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Thread: Intel Skylake CPUs are bending due to cooler mount pressure

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    Default Intel Skylake CPUs are bending due to cooler mount pressure

    Looks like #Bendgate is back.

    Intel Skylake CPUs are bending due to cooler mount pressure

    Intel changed the thickness of the substrate for its Skylake (6th generation) Core processors. However the thinner, less rigid structure could lead to many well known coolers damaging the chip and/or the motherboard, says a report by PC Games Hardware in Germany.


    The report says that due to the chip's weaker supporting structure, the pressure exerted by a number of well known coolers is simply too much and is causing components to bend. The mechanically weaker CPU, its pins, and the motherboard contacts can all be bent and sheared by the pressure exerted by cooler clamping mechanisms. Even if that doesn't happen straight away, as you system sits on its desk, the moving of the system anywhere, if it receives any knocks or bumps in transit, could result in the structural ill-effects.


    PCGamesHardware.de has discussed its findings with a number of key PC cooler makers and already received replies from most of them. The following feedback was obtained during the investigation:


    • ARCTIC: "We want to assure with this official statement that ARCTIC cooler not affected by these problems - and thus are fully Skylake compatible". The company said it adhered to Intel's mechanical specification.
    • EK Water Blocks: "While current water cooler of EKWB are fully Skylake-compatible, the manufacturer advises caution with older coolers," noted PCGamesHardware.de.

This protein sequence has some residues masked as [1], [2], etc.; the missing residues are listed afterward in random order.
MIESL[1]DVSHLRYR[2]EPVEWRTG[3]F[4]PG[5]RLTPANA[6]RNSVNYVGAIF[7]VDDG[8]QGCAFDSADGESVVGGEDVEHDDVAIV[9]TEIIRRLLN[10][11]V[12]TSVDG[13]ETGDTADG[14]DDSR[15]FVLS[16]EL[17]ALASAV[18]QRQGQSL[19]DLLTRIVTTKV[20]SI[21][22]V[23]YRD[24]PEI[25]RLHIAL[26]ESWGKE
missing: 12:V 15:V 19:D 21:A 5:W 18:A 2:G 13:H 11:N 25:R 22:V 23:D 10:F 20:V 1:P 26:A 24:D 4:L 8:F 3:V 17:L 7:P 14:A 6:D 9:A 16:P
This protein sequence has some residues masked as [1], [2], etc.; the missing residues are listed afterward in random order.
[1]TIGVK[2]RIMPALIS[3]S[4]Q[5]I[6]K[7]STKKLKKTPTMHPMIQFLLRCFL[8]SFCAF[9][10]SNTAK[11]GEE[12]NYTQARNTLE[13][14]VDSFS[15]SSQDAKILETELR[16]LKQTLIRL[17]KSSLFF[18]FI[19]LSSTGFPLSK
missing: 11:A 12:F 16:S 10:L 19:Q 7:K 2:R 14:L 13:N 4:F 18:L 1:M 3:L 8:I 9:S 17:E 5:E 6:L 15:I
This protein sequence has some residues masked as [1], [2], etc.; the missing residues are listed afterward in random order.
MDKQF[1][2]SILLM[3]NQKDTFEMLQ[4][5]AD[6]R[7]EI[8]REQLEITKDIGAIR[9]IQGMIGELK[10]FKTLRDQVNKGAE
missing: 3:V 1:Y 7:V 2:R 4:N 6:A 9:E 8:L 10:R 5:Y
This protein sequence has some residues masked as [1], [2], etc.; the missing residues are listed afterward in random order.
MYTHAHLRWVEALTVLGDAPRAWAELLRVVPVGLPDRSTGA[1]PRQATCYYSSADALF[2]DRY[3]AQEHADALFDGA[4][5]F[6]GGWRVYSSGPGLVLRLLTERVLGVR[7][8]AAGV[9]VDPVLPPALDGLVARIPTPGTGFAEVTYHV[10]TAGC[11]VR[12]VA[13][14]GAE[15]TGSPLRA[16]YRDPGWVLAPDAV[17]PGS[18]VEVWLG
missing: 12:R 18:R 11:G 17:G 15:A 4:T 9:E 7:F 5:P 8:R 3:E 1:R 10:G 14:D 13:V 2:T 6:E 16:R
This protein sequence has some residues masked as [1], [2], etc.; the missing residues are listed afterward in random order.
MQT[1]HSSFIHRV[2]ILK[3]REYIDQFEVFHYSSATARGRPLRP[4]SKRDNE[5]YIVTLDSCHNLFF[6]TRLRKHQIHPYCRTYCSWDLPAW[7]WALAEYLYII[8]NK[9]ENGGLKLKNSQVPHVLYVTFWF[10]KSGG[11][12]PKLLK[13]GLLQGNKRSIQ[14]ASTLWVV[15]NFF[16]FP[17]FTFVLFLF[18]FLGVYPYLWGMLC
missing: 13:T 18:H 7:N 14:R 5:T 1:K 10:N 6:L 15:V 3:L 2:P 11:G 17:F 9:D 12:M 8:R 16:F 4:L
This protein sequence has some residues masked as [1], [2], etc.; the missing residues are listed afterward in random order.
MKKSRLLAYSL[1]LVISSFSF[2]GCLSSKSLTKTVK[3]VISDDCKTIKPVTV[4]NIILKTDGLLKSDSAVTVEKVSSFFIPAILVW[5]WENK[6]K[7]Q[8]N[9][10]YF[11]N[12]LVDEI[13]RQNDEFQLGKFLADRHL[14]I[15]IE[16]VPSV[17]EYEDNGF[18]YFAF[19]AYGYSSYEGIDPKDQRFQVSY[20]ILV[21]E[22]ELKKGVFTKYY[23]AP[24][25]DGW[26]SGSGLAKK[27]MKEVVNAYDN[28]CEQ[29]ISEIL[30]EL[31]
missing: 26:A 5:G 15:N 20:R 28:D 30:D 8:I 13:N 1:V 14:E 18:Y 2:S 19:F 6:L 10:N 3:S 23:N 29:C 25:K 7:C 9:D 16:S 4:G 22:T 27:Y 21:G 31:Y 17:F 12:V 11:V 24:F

• Noctua: "Our SecuFirm2 mounting systems are subjected to prior to the release of new platforms an extensive compatibility testing" said Noctura. No problems have been reported to Noctura by customers or re-sellers etc.
    • Scythe: This well known cooler company admitted that while "All coolers are in fact generally compatible with Skylake sockets… in some cases result in damage to CPU and motherboard when the PC is exposed to stronger shocks (eg shipping or relocation)."
    • Thermaltake: "All current CPU cooler from Thermaltake, as the Frio Silent series, as well as older models such as the NIC series, the Contac series and the Frio series, and compact water cooling of the types Water 2.0 and Water 3.0, are 100% compatible with socket 1151 processors."
    • Thermalright: "The pressure is pre-defined and accurately based on the specifications of the CPU manufacturer," said this company. There are no reports of Thermalright cooler induced problems so far.


    The feedback from various cooler makers is augmented by Tom's Hardware, which has garnered statements from NZXT and Intel but says that Cooler Master and Corsair are yet to respond.


    • NZXT: said its "Kraken Series closed loop liquid coolers are fully compliant with Intel's socket 1151 mechanical force specification". It recommended against using older larger tower coolers like the Havik 120/140 due to force and weight considerations.